6. Black preaching is influenced by White preaching. The African context is often left out of the academy of preaching especially because Christianity became much more academic and educational. The European Christianity from the third century to the 1500s set the stage for Western Christianity. Of course in many ways that was good. God chose to do it. Much of European Christianity is now dead, dark and detrimental to the Great Commission now. But the influence of Black Christianity by White is good. It’s not just an educational influence. It’s a content influence. It’s a melding of cultures. My Pastor at Cornerstone, Dwight McKissic is an excellent example of what I’m trying to say. He is an excellent preacher. I’ve seen him light up a room. But he is not just a preacher who uses passion and force. He is also a teacher who can give amazing content. He realized like many Black preachers, African-Americans today do not just want emotion. It’s an interesting topic. They want content also. And while content does not originate from White preaching, White culture is a partner and conduit of content. In other words, the White preaching style is appealing to Black people. Today, they listen to John MacArthur, Charles Stanley, David Jeremiah and the like as well as their own preachers.
  7. Black preaching is influencing White preaching. More and more White preachers are taking the natural things of Black preaching into the pulpit. The ideas of creativity, passion, emotion, force as well as hermeneutic and homily of the academy are found in the White preaching context. Steven Furtick is a good example. White people desire emotion. We are often too cognitive. And lecturing does not meet real life on the street. The best story of Black preaching changing and influencing White preaching is found in Dr. Joel Gregory. He is what I call the darling of the Black church. After his departure from FBC Dallas, it was EK Bailey who started the Black Church journey for Gregory. Joel Gregory embodies the best of Black and White preaching. He masters content and delivers like a Black preacher. Dr. Ralph West does the same but with a unique, God given giftedness. These two men have modeled for out culture what White and Black preaching can give each other for the cause of the Great Commission.

There can be no writing on this subject without the mention of Dr. Lloyd C. Blue. This man started out as my boss, mentor and example at Cornerstone. He soon became a friend, fishing partner and adopted father. He’s an amazing man, but for this topic an amazing preacher. I’ve personally watched him preach. He has the style of both Black and White preaching styles. He knows how to be who God needs him to be in any culture. He taught me how to outline a passage with unique, precise ability to see the text’s meaning quickly. That meaning became the bridge to the hearts of men and women in the audience. My relationship with Dr. Blue is irreplaceable.. My relationship with Black culture so unique. Most White pastors and people never get these experiences and education from Black culture. These are 7 things I have learned from the academy of Black preaching. Go … and do likewise.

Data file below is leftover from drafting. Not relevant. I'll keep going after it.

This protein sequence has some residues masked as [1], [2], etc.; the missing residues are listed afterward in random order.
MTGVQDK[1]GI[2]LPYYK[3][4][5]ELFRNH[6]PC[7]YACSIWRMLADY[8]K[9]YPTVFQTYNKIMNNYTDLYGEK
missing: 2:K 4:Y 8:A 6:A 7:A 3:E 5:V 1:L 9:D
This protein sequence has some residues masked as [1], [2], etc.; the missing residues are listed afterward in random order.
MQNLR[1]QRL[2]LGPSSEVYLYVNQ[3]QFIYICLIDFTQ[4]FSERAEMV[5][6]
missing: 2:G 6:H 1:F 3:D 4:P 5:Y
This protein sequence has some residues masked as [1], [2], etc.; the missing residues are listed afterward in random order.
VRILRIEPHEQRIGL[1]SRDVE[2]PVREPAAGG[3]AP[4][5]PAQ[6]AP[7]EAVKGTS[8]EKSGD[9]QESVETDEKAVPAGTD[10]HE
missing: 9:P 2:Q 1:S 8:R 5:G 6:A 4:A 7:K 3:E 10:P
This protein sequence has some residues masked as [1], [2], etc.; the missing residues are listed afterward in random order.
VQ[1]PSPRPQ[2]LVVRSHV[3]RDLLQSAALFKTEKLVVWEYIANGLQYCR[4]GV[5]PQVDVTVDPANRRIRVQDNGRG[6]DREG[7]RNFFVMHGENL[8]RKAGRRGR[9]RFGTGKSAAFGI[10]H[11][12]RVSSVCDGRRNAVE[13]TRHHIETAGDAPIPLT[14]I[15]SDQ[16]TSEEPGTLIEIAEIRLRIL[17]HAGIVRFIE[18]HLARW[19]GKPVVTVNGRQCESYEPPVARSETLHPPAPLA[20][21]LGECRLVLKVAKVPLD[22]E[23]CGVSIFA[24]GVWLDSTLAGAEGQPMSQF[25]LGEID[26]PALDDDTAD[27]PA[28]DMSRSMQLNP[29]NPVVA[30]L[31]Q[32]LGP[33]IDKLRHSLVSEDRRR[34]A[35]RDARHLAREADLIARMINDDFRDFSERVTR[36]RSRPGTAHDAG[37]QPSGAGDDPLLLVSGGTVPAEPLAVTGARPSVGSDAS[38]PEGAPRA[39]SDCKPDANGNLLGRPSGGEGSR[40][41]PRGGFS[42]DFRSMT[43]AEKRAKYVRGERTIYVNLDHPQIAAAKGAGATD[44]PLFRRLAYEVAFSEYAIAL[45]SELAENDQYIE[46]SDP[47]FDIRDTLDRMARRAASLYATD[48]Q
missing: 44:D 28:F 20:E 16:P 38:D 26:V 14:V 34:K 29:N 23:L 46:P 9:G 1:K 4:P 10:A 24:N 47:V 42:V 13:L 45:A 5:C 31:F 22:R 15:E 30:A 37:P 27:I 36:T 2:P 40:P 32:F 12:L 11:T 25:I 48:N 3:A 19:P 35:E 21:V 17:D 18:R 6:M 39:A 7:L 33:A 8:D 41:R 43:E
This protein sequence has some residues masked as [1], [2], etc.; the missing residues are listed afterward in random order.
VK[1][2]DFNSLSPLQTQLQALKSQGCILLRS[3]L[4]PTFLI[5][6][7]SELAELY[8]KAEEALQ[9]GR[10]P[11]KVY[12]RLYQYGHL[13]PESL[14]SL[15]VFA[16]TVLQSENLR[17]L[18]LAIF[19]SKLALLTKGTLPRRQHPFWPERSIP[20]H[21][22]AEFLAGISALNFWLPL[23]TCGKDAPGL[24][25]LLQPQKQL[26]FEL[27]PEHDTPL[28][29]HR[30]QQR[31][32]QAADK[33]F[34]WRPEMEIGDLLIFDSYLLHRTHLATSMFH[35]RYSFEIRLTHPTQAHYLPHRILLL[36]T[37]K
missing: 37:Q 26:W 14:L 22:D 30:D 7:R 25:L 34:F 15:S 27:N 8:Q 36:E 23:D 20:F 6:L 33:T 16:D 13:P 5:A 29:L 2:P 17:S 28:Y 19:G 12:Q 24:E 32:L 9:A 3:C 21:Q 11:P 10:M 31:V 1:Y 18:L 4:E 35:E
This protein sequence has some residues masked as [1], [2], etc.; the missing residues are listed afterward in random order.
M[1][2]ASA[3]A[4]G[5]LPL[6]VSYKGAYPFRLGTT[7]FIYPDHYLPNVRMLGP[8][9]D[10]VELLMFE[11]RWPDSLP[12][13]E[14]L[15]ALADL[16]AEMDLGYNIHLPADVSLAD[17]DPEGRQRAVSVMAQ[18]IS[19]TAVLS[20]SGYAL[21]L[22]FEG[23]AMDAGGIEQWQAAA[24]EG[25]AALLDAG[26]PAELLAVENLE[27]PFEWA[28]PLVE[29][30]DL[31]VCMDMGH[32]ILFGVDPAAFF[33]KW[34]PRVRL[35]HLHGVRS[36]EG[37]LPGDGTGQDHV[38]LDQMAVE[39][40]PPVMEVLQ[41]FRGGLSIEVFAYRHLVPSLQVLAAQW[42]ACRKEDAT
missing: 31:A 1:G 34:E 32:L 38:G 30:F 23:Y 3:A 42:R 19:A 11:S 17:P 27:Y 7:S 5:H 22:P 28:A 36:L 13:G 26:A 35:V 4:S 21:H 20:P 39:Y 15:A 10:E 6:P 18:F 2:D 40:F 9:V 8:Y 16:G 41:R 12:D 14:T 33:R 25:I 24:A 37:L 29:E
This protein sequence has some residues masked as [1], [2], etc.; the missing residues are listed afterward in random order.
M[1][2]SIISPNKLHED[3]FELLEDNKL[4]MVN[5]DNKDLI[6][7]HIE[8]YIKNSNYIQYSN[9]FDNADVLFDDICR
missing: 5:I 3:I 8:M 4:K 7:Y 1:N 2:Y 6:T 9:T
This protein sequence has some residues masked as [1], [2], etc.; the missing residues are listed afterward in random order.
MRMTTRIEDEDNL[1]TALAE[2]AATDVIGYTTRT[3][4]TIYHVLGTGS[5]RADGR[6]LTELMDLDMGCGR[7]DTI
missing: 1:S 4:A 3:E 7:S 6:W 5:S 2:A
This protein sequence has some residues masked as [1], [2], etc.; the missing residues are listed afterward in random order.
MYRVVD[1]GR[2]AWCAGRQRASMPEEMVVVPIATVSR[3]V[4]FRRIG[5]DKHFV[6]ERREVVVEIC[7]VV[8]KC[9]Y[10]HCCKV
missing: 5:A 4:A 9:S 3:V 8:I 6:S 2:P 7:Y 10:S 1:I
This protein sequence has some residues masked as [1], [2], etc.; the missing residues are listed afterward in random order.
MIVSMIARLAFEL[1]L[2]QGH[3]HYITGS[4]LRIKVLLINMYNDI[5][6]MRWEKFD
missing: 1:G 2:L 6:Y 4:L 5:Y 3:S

Why LeBron James is the best NBA player ever?

lebron-james-cleveland-cavaliersLeBron James is the best player in the NBA ever. What do I mean? When it comes to the superstar guys, like Michael Jordan, Larry Bird, Kobe Bryant, Shaquille O’Neal, LeBron stands alone at the top.

And this has application for the Christ follower. The church. Let me explain.

The Humility Factor
LeBron James. I have not been a fan of his for a few reasons. First, I’ve kind of lost my passion for basketball. The NBA seemed to get bogged down with drama 2-3 years ago. I took a break, but I’ve checked back in. Second. LeBron is not my kind of player. He’s not the finesse player of the 90s. He’s the total package of the twenty first century. Jordan was an artist. Kobe too. LeBron? He’s simply a machine. His skill set exceeds Jordan and Kobe. I’d rather see the artist than the machine. Third, I have not liked LeBron’s attitude. He’s been arrogant. His departure from Cleveland was terrible. He left for the championship. Left for the bling. Left for the stacked team. A better city.

But wait a minute. Wait just one minute. What makes LeBron the best is not what he does on the court. It’s the fact that he choose the leave Miami and go back to Cleveland. Who does that? And in the first year takes that team to the finals? And that team? It’s a good team. It’s a professional team. But it’s not a stacked team. LeBron could have stayed in Miami and probably won at least one more championship. He probably should have stayed but he chose to go home. He chose to take a risk. He went back to a team and city that paled in comparison to Miami. But one man made a difference – LeBron James.